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Why, according to John Dewey, does philosophy need recovery? What, according to him, is so groundbreaking about pragmatism?

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During his lifetime, philosopher John Dewey (1859–1952) had a significant impact on American intellectual life. He became a strong proponent of an ideology known as pragmatism. Simply put, pragmatism is the view that truth should be based upon whatever works, while unpractical ideas should be rejected.

Dewey’s version of pragmatism, or what he refers to as “cultural naturalism,” is an ideology based on his belief that philosophical thought should be reconstructed so as to become more practical for use by everyday people:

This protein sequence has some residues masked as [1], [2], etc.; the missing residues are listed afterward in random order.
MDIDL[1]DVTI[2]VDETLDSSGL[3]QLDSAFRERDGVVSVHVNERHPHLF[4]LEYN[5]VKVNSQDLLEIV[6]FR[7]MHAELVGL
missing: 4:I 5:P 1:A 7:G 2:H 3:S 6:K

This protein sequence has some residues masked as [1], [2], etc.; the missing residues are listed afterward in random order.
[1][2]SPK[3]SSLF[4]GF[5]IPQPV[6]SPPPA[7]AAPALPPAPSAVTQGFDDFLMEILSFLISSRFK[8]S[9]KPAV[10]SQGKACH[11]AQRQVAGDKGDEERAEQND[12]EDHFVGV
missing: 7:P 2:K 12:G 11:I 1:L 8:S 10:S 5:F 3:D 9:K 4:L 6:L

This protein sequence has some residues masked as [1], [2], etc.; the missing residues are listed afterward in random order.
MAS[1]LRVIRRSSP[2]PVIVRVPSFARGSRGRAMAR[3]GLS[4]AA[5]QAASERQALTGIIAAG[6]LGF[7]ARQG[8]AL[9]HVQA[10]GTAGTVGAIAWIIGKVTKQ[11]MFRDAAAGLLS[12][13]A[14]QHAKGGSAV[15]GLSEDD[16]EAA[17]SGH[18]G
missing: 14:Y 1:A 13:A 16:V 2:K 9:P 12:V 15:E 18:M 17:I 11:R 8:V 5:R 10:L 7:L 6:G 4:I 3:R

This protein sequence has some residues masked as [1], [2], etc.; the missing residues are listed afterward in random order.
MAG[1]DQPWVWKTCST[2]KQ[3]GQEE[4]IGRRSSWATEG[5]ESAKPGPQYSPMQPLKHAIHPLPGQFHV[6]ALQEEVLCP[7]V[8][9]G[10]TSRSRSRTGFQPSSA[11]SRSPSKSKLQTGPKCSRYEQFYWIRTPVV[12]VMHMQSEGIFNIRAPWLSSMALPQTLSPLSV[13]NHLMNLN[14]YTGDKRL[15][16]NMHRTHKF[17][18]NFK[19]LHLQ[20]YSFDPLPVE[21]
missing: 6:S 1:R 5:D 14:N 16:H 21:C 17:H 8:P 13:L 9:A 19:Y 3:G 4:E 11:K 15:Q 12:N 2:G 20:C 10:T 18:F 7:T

Dewey argued that philosophy had become an overly technical and intellectualistic discipline, divorced from assessing the social conditions and values dominating everyday life.

Thus, philosophy, from Dewey’s perspective, was in need of recovery. In his view, modern societies needed to focus on topics of broader moral significance. His writing concentrated on human freedom, women’s suffrage, race relations, sociology, and other practical concerns influencing...

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